- Assess the potential application of biomarkers for evaluating stressors and/or adverse effects on San Francisco Estuary fishes;
- Identify biomarkers that should be focused on in future San Francisco Estuary research; and,
- Identify data gaps and develop a research framework to guide the role and application of biomarkers within the Bay-Delta ecosystem.
Questions for Panel
The Planning Committee has prepared a background document (PDF) that frames each of the questions below by providing relevant information related to each question. The questions have been excerpted from the background document for presentation here.
- How can biomarkers help us understand the relative health of organisms and the natural variability in these measured conditions?
- What is the relative importance of biomarkers on individual organisms and population health?
- How can current biomarker systems be used strategically to determine whether anthropogenic, physicochemical, and/or biological influences are causing significant stress in SFE species?
- What is the relative importance of these stressors to individual and population-level impacts, and thus ecosystem functioning?
- How can baselines, references or controls be established for field-based assessments?
- How can spatio-temporal variability be incorporated into biomarker data analyses?
- What are the relevant pros and cons of which we need to be aware or cautious?
- What specific information on health condition should be obtained to support biomarker assessments and monitoring? Consider contaminant transport and fate, bioavailability, and bioaccumulation, in conjunction with physicochemical and biological influences.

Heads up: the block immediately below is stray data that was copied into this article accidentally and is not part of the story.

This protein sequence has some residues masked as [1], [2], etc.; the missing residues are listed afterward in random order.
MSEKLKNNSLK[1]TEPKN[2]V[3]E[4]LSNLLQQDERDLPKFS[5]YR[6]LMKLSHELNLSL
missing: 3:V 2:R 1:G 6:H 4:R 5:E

- What are the current benefits and limitations of the use of single versus multi-biomarker approaches?
- What is the suitability of current biomarkers and/or novel approaches such as genomics, proteomics and metabolomics, to monitoring population health?
- How can biomarker systems be used to assess effects of these stressors, and their interactions within 1) field populations? 2) laboratory studies? and 3) in-situ/ex-situ exposures?
- How best can field and laboratory based studies be integrated, from a biomarker perspective?
- How do non-lethal vs. lethal sampling limit the use of biomarker assessments?
- Should multiple species or a single species be selected as a model for biomarker investigations? Which species and why?
- How can AOPs or associations with higher levels of biological organization be integrated into the Delta monitoring approaches?
- How best can we integrate life histories, and specific life stages into planned studies?
- What additional information should be collected to aid interpretation of biomarker data?
- What analytical approaches would likely be most useful for interpreting biomarker data and understanding its environmental relevance?
- How do we extrapolate biomarker findings to fundamental fitness parameters such as survival, growth, and reproduction?
Oct. 24 - Workshop from 9AM - 4 PM at UC Davis Alumni Center (Presentations - see agenda)
Oct. 25 - Workshop from 1PM - 3 PM at UC Davis Alumni Center (Panel Reports out, final discussion)
December - Panel submits response to final questions
For more information, contact Carol Atkins at Carol.Atkins@wildlife.ca.gov or (916) 445-0074.
Additionally, if you have comments or additional information to submit, please send them to Carol.Atkins@wildlife.ca.gov Please do not send material to the Panel members. Thank you.